Landis will appeal arbitration loss to Court of Arbitration for Sport

Updated: October 11, 2007, 7:45 AM ET
By Bonnie D. Ford | Special to ESPN.com

Floyd Landis will appeal his doping conviction in what could be his last chance to retain his 2006 Tour de France title.

Landis told ESPN.com on Wednesday his decision to appeal an arbitration panel's split vote against him in his doping case was easy "once I got myself together and made sure I had the energy to do it."

In a note on his Floyd Fairness Fund Web site, Landis said he will appeal to the Court of Arbitration for Sport (CAS) to overturn the decision by a U.S. Anti-Doping Agency arbitration panel that upheld the results of his initial failed test.

"Knowing that the accusations against me are simply wrong, and having risked all my energy and resources -- including those of my family, friends and supporters -- to show clearly that I won the 2006 Tour de France fair and square, I will continue to fight for what I know is right," Landis wrote on his Web site. "Doping in sport seems to continue to get worse under the current anti-doping system, and this is only a part of the huge amount of proof that the WADA/USADA system needs a total overhaul.

"I will continue to work to clear my name and fight for change in the name of fairness and justice. No matter the final outcome of my case, there must be change in the current system if athletes can ever hope to compete on a level playing field and return to the joy and inspiration that sport can bring all of us."

Landis said he has "a little bit of hope'' that the CAS, headquartered in Lausanne, Switzerland, will overturn the ruling the rider described as "contradictory and nonsensical.''

"We were all obviously very disappointed,'' Landis said of his friends, family and legal team, who helped raise the approximately $2 million it took to defend him before the three-man panel who heard his case in May. "But there wasn't anyone who thought we should just give up.''

The panel convened by the U.S. Anti-Doping Agency voted 2-1 to uphold the results of tests that showed Landis used synthetic testosterone on the day of a remarkable comeback ride in the Alps that essentially clinched the race for him.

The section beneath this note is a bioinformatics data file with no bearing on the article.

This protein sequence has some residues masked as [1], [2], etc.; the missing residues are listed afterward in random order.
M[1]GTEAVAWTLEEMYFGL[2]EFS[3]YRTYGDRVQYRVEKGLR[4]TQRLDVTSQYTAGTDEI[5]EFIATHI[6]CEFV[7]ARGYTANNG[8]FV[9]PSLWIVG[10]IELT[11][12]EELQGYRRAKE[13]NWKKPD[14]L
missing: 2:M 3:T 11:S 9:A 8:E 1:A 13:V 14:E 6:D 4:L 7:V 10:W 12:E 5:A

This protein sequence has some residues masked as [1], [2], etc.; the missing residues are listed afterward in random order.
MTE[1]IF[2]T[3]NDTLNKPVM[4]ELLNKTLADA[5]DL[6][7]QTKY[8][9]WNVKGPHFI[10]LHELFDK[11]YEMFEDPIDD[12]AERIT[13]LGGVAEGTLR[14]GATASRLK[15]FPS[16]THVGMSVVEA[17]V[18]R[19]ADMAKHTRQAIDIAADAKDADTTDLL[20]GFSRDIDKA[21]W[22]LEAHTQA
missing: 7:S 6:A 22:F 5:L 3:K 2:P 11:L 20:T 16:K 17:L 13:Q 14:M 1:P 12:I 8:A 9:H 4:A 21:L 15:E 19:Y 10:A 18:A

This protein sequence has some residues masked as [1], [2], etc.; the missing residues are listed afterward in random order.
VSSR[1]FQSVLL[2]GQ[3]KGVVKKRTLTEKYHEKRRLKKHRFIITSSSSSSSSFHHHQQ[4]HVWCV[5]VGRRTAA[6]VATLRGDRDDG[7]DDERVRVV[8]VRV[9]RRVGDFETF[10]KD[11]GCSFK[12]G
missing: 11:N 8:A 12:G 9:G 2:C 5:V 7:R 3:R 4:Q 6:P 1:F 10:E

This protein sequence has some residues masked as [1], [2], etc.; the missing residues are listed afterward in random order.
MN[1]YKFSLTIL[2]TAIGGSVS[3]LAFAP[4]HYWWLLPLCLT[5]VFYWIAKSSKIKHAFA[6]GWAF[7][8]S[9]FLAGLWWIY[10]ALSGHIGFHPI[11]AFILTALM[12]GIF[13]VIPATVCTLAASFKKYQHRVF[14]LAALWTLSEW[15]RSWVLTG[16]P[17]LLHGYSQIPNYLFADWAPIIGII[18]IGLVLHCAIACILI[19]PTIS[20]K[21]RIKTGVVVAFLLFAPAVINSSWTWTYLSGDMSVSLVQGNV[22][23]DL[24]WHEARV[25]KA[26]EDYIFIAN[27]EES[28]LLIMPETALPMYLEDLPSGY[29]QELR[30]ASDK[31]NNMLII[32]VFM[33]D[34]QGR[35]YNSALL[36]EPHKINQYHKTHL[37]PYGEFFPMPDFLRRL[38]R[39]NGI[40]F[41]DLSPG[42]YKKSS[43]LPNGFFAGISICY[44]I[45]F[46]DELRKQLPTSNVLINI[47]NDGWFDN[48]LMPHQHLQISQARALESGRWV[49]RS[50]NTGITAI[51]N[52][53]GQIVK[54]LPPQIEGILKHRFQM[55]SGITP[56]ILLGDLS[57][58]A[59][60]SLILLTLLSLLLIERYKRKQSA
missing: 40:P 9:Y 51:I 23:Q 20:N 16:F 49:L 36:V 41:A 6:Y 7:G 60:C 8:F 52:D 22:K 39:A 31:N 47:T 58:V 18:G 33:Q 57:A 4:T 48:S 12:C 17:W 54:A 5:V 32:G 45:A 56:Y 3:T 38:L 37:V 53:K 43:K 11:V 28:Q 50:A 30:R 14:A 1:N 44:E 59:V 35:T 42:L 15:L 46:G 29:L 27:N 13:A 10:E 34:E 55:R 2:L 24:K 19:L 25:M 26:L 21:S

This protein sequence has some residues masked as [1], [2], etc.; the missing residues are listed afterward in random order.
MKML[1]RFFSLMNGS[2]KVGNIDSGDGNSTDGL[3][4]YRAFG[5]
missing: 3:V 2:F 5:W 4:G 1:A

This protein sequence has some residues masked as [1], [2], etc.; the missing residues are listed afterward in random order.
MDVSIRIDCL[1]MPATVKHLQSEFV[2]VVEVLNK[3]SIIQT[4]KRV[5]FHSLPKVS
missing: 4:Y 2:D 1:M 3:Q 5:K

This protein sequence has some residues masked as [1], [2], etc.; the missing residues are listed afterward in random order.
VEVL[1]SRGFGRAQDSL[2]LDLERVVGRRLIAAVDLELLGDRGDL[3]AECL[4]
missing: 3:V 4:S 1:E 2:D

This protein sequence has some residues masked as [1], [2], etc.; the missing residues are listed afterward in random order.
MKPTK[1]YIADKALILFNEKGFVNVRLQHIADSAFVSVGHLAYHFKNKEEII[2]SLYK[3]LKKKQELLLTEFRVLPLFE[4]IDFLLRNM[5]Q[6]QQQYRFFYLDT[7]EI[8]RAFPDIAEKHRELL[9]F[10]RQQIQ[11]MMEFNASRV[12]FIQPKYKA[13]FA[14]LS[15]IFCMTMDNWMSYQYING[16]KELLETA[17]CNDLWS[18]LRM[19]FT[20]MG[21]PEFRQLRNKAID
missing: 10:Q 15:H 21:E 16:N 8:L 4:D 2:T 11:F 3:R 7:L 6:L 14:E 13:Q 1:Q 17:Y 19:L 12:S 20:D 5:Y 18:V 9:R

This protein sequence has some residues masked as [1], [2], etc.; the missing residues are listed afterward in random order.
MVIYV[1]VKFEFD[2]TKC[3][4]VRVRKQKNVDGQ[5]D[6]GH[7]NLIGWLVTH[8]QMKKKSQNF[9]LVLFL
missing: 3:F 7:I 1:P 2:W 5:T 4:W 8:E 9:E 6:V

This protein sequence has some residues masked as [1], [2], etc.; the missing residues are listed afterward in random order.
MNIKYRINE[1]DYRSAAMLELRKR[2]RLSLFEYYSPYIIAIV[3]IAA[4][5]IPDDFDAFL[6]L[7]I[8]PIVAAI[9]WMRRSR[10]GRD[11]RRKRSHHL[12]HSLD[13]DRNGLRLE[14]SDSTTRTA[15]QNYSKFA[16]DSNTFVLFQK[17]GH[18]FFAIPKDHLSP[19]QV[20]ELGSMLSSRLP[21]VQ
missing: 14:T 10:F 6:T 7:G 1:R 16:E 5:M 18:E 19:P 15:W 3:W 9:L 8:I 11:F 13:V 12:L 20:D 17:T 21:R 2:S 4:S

However, the two arbitrators who voted in the majority, Patrice Brunet and Richard McLaren, scolded the Chatenay-Malabry laboratory outside Paris for lack of attention to detail and warned that further such deviations from standard scientific practice could jeopardize the lab's findings -- although they believed in the end that the scientific evidence warranted a conviction. The dissenting arbitrator, Christopher Campbell, said the lab's sloppiness completely undermined the case against Landis.

The ruling as a whole gave Landis and his lawyers reason to believe that an appeal was justified, the 31-year-old cyclist said from his home outside San Diego. The Los Angeles attorneys who represented him in the USADA hearing, Maurice Suh and Howard Jacobs, will continue to be involved. Landis recently traveled to Switzerland to meet with Zurich-based lawyers Alessandro Celli and Lucien Valloni. The pair represented Landis' now-defunct Phonak team in a successful 2004 appeal before CAS. In that case, the UCI, cycling's international governing body, tried to reject Phonak's license to race in Pro Tour events after several doping cases surfaced on the team.

Although CAS is generally the last resort for suspended athletes seeking reinstatement, there is precedent for an appeal to the Swiss Federal Tribunal (that country's equivalent of the Supreme Court), but only if they can claim that Swiss law was broken in the conduct of the arbitration hearings.